Good charities, dirty money

It’s a sad day in New Zealand when we have to rely on charity to feed children at school and provide shoes and raincoats because their families don’t have enough to live on.
I agree with Brian Rudman’s column today where he connects the dots between yesterday’s announcement to allocate $2 million a year for five years to bolster corporate-sponsored breakfast in schools programmes and the legal case the Child Poverty Action Group is taking to provide a $60 per week in the form of the Working for Families tax credit for the 230,000 children in families where the parents are not in paid employment.

The government has also allocated $1.5 million over the next three years to KidsCan – a registered charity set up in 2005 that supplies raincoats and shoes and some health services to 4500 children a day at 279 low decile schools across the country.

The money will go a long way to ensuring kids have the basics and are able to learn. However the government is not paying the full cost of either of these programmes. We are relying on corporates and charities to provide the type of social security the state used to provide which was the envy of developed countries worldwide.

And where does the rest of the money for the KidsCan come from? According to the charities website in 2012 the organisation received $836,225 in grants and sponsorship.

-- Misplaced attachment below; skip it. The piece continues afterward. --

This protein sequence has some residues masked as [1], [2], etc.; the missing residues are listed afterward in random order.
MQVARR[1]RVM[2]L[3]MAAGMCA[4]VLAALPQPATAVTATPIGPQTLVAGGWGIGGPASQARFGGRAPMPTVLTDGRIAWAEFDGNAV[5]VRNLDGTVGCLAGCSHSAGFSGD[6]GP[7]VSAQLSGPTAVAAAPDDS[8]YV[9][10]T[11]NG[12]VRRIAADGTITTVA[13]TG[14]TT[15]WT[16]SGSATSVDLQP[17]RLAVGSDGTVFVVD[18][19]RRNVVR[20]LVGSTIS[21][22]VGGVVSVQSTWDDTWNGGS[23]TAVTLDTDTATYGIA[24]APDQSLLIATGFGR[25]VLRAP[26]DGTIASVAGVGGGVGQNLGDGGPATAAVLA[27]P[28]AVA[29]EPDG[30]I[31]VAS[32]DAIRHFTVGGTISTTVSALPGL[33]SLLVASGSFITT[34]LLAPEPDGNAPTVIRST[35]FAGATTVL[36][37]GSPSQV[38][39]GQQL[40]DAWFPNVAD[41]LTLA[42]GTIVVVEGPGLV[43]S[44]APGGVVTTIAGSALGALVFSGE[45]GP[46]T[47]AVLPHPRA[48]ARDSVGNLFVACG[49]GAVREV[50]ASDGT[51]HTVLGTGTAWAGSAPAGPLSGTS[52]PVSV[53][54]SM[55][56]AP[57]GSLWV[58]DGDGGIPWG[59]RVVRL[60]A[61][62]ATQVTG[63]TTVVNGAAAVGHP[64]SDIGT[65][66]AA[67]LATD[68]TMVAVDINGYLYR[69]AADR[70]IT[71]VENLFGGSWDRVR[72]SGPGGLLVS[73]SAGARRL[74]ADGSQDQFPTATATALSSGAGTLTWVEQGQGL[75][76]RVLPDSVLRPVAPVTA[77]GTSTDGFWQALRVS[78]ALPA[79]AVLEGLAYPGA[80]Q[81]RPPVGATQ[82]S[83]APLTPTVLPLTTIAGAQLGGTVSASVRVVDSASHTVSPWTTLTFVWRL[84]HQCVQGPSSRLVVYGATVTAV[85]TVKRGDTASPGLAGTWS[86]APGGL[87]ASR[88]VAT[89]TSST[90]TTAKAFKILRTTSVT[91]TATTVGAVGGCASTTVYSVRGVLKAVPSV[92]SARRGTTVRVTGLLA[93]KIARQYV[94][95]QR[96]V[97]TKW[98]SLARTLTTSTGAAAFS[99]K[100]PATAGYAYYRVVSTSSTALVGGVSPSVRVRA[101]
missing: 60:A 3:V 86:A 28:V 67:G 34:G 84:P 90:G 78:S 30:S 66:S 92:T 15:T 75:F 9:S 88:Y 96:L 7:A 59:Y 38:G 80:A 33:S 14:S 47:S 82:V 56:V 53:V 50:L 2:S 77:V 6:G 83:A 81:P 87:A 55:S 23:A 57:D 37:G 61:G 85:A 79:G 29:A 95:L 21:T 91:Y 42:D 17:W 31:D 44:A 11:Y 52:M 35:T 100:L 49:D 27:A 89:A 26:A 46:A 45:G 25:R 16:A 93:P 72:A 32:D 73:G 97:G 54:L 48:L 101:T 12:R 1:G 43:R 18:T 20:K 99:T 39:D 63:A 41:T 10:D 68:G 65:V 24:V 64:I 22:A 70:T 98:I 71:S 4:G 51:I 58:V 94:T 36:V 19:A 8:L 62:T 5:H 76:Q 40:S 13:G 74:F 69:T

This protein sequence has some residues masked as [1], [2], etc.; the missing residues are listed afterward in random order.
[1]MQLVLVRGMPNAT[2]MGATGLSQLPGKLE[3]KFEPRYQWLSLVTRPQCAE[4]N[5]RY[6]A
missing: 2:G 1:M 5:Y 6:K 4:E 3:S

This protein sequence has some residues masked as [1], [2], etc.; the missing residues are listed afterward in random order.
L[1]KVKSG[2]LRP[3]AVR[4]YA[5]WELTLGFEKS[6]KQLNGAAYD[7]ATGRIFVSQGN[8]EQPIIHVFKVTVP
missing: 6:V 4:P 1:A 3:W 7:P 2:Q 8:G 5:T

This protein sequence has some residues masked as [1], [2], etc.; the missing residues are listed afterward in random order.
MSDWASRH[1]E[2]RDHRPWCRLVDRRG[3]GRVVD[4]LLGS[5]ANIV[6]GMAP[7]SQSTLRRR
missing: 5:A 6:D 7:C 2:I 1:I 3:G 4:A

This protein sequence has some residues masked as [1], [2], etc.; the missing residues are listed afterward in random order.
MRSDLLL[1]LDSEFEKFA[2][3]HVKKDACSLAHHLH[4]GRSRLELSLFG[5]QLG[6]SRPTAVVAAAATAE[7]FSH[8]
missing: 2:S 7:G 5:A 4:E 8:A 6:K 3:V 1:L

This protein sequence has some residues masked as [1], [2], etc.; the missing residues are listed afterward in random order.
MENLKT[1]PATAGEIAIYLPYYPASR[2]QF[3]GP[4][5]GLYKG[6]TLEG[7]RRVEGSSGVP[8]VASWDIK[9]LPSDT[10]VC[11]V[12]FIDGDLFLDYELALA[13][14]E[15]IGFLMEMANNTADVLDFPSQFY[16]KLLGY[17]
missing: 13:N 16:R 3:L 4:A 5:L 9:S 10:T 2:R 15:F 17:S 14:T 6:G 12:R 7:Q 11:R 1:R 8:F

On the KidsCan website they list the many organisations that have funded them. I counted at least six trusts that distribute money from pokie machines and when I looked at just one of those pokie trusts I saw that their machines were located in some of the poorest areas in New Zealand including Manurewa, Tokoroa and Wairoa.

It seems crazy to me that the government abrogates its responsibility to support our most vulnerable and relies on a charity to do that work which in turn relies on money from organisations that rob kiwi kids of their futures.

7 thoughts on “Good charities, dirty money

  1. according to Key’s standard; clean money, dirty money, stolen money, whatever…Don’t they all have buying power? Does it really matter? he asked…

    Like or Dislike: Thumb up 2 Thumb down 5 (-3)

  2. Please explain what is bad about taking the pokies $ people in these communities have spent on their “entertainment” and donating this back to fund the feeding of the kids that may have in fact been deprived of the food as a result of the entertainment spend?

    The ones robbing kids of their future are the ones popping coins into pokies. Its not the Govt, its not the organisations as you put it. People have a choice, they can influence their own outcomes.

    On Planet Green you want to give these people more money to pop into the pokies. Then you want to complain when the money is donated to feed the kids…

    Nutz.

    Like or Dislike: Thumb up 9 Thumb down 9 (0)

  3. Always blows my mind how people who can barely live \ survive themselevs can bring kids into this world with no thought on how they will support them financially and seem to think its OK for the government to pick up the tab.

    Meanwhile middle income earners are not having kids becuase they have jobs (childcare is expensive), not to mention mortgages and rates to pay.